Social indicators improved in the early years of Ortega’s return to power, so long as commodity prices were high, the influx of foreign investment continued, international credits remained abundant, and the spigot of several billion dollars in the Venezuelan petro-dollar subsidy stayed open. Notwithstanding, it is difficult to get any independent confirmation of the government’s claim, echoed by its defenders abroad, that poverty has been cut in half. This is because the typical source for this data is the World Bank, and in turn the Bank relies on official Nicaraguan government data. Accounts that report a startling improvement in living standards, such as one issued by the pro-Ortega Council on Hemispheric Affairs in Washington, DC, either rely solely on Nicaraguan government claims, or simply do not provide sources for such data at all.
The Managua-based independent research institute International Foundation for the Global Economic Challenge (FIDEG) has conducted annual household surveys since 2009. These surveys are considered by poverty researchers to be a more reliable assessment of poverty rates than GDP-per capita and other forms of aggregate data. According to the 2020 FIDEG report, poverty rates declined slightly, from 44.8 percent in 2009 to 39.0 percent of the total population in 2014. But then poverty rates started to climb in 2015—three years before the 2018 crisis that the government claims is responsible for rising poverty rates—reaching nearly 45 percent of the total population by 2019 and essentially wiping out the mild gains registered in the early years of the Ortega-Murillo regime.
The Bonanza for Transnational Capital
The regime has not developed any of the policies typically associated with a socialist-oriented agenda. In the countryside, the agricultural sector is dominated by transnational agribusiness. In the early years of its return to power, the Sandinista government provided limited support to the peasant sector through a clientelist model of handouts. But land reform was entirely off the agenda. Instead, the capitalist development strategy subordinated the peasantry to the agribusiness sector. Displaced peasants were encouraged to push into and colonize what remained of the agricultural frontier in the less populated eastern side of the country. In the course of capitalist development in Latin America this is the well-known pattern of rural capital accumulation. By the mid 2010s, settler colonization further penetrated into the Atlantic region, where the Indigenous and Afro-descendent populations are concentrated, encroaching and violating their communal lands, disrupting local autonomy, and sparking an escalation of ethnic conflict that has led to numerous killings and displacement of these populations.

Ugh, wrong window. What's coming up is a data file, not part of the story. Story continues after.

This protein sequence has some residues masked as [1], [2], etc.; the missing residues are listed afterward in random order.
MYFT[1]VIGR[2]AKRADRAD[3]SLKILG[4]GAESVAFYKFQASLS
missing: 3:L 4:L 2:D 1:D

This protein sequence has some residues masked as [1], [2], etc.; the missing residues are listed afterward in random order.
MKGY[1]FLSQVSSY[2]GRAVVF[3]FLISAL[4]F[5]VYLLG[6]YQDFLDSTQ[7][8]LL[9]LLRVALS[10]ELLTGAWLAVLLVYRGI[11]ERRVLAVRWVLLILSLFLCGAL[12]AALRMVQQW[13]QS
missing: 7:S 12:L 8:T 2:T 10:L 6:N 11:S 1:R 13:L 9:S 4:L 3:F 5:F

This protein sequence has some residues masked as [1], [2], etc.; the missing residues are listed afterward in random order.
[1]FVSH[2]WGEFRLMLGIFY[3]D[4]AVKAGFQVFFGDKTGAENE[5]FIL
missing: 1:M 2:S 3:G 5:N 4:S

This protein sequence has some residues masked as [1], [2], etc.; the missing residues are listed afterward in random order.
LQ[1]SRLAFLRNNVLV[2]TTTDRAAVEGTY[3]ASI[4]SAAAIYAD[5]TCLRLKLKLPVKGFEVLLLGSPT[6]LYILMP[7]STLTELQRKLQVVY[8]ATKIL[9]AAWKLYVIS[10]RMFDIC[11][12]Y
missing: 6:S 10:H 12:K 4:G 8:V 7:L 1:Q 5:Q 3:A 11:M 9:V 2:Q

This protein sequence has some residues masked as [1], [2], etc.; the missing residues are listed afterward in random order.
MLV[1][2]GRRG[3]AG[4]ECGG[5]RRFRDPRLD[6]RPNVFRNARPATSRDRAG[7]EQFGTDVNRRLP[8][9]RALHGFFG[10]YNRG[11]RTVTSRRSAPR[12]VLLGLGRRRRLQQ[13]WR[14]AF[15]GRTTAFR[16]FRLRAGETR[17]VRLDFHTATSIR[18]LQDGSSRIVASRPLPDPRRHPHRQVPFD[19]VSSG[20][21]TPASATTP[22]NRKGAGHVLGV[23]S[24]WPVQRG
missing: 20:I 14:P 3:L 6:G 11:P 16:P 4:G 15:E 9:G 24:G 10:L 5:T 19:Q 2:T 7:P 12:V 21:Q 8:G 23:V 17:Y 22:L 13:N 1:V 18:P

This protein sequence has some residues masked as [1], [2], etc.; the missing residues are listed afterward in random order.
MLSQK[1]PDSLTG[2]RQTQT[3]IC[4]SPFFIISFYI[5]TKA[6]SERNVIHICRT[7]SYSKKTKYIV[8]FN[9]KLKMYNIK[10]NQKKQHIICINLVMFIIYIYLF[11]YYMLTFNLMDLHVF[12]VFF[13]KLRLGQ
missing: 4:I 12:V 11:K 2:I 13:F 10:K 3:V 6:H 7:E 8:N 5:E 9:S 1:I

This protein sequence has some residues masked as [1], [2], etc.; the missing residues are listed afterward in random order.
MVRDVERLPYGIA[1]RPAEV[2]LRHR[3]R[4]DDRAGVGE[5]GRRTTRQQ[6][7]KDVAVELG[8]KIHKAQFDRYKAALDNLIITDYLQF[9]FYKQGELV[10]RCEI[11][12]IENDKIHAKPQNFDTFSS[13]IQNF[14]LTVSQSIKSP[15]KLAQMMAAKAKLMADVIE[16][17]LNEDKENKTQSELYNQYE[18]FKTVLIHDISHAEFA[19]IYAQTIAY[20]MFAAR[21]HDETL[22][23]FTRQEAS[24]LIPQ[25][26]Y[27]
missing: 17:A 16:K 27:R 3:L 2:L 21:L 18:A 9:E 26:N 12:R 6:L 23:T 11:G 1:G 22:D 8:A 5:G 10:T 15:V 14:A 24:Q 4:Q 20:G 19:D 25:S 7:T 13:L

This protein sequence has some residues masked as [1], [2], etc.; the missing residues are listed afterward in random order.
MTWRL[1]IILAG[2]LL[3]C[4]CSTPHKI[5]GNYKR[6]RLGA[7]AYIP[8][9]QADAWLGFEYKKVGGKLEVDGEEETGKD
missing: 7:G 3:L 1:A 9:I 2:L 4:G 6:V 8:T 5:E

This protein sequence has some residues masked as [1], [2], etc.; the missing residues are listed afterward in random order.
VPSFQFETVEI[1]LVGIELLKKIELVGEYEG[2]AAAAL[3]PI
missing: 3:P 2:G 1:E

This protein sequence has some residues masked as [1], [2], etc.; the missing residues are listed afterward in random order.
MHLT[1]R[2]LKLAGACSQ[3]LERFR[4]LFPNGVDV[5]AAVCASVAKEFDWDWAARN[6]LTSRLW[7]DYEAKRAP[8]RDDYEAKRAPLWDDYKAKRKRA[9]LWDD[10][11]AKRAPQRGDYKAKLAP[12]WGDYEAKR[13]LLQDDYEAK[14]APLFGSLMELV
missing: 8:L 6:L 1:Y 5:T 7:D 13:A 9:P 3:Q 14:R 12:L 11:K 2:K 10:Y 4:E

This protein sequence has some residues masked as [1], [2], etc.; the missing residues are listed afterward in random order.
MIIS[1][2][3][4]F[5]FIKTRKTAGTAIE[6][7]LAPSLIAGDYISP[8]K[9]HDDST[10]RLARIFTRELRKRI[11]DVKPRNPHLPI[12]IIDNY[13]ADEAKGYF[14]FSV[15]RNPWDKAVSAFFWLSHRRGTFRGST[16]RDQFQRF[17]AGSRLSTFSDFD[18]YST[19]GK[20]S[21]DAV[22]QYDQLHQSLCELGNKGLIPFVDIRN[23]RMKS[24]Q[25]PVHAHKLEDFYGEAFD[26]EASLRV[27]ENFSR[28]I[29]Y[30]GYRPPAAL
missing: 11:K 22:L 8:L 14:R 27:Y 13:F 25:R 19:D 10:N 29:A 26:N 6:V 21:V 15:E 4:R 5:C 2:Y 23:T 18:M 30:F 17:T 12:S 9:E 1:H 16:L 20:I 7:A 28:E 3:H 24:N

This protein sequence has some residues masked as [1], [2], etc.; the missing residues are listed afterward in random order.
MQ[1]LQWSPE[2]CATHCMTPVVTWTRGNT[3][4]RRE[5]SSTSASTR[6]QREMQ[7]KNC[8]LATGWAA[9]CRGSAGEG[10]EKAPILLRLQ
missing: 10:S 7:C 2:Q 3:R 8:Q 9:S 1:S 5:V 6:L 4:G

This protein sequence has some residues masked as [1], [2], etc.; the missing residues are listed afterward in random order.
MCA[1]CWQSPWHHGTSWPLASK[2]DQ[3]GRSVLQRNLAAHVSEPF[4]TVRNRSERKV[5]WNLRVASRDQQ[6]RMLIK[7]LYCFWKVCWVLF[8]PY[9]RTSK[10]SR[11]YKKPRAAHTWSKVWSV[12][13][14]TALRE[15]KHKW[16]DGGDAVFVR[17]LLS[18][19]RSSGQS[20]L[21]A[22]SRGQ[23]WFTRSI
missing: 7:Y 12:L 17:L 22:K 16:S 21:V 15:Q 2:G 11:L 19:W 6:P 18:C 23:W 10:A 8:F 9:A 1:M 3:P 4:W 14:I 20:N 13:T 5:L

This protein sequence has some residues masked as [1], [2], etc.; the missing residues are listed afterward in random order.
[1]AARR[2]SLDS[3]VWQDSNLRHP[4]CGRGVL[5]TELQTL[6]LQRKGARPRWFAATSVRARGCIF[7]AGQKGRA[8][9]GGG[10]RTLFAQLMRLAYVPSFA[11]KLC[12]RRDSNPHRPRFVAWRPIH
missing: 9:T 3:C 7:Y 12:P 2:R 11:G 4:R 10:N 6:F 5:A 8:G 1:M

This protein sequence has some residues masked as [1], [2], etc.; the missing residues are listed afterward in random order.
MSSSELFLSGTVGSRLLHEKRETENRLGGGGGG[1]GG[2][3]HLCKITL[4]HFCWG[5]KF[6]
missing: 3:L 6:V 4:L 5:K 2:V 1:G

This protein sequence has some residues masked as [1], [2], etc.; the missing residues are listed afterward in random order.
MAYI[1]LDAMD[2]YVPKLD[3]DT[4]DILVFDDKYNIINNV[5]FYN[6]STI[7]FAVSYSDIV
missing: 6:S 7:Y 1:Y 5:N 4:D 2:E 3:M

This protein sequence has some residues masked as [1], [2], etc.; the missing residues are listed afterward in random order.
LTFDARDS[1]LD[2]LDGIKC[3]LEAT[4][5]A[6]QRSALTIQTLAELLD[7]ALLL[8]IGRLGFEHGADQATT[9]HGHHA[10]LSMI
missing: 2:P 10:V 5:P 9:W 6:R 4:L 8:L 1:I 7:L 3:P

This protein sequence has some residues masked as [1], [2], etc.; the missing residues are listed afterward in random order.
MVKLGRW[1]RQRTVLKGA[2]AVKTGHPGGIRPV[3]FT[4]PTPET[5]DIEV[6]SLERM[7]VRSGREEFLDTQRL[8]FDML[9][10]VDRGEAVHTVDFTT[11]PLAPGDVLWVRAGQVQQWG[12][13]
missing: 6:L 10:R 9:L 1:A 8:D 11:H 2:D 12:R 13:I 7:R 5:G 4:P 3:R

Banking, agriculture, industry, imports, and exports are all controlled by local and transnational capitalist conglomerates; 96 percent of the country’s property is in the hands of the private sector. There are no capital controls, no progressive tax policies (to the contrary, tax policies are regressive), and no tolerance for autonomous mobilization by the popular sectors. The regime has routinely deployed the army, police, and paramilitary forces to violently repress these mobilizations when they have taken place, including attempts by maquiladora sweatshop workers to form independent unions and to fight for higher wages, by peasants resisting the environmentally disastrous plan to construct a canal through the country, and by mine workers and community activists protesting concessions to transnational mining companies and environmentally damaging development policies.
Meanwhile, corporate tax receipts plummeted from 2010 and on. These corporate tax receipts are the second lowest in Central America, after El Salvador, according to World Bank data. Generous investment incentives and concessions to transnational corporations include 10-year across-the-board tax holidays. Law 480 that authorized the Nicaraguan Canal Development Project granted a Hong-Kong based company “exclusive concessions [that] will last for 50 years from the beginning of operations” and extendable for another 50 years. Nicaragua became a haven for transnational capital precisely because the government generated ideal conditions for the corporate bonanza, including establishing internal labor discipline and stability, and the lowest wages in all of Latin America outside of Cuba. In this regard, the Ortega-Murillo model is more akin to the tripartite corporativism developed by the Partido Revolucionario Institucional (PRI) that long ruled Mexico. In this model, clientalist networks draw in sectors from the popular classes while the leadership of official trade union, peasant associations, and community organizations is integrated into the ruling apparatus and acts to tightly control any independent mobilization from the grassroots.
The model worked in Nicaragua until the economic crisis hit in 2014 and on. The crisis must be placed in the context of the contradictions of capitalist development in Latin America and worldwide in this age of globalization. Along with the rest of Latin America—under Left and Right governments alike—Nicaragua experienced from the 1990s right through into the second half of the 2010s a vast expansion of local and transnational corporate investment in mining operations, logging, agribusiness, tourism, and maquiladora industrial production. As economic difficulties mounted and growth rates dropped starting in the mid-2010s, the government reached agreements with international financial agencies to deepen neoliberal austerity measures, one of which—a cut in pensions and an increase in pension contributions by workers and employers—was the spark that initially triggered the April 2018 protests.
William I. Robinson is Distinguished Professor of Sociology, Global, and Latin American Studies at the University of California at Santa Barbara. He worked in Managua with the Nicaragua News Agency and the Nicaragua Foreign Ministry in the 1980s and was affiliated faculty with the Central American University in Managua until 2001.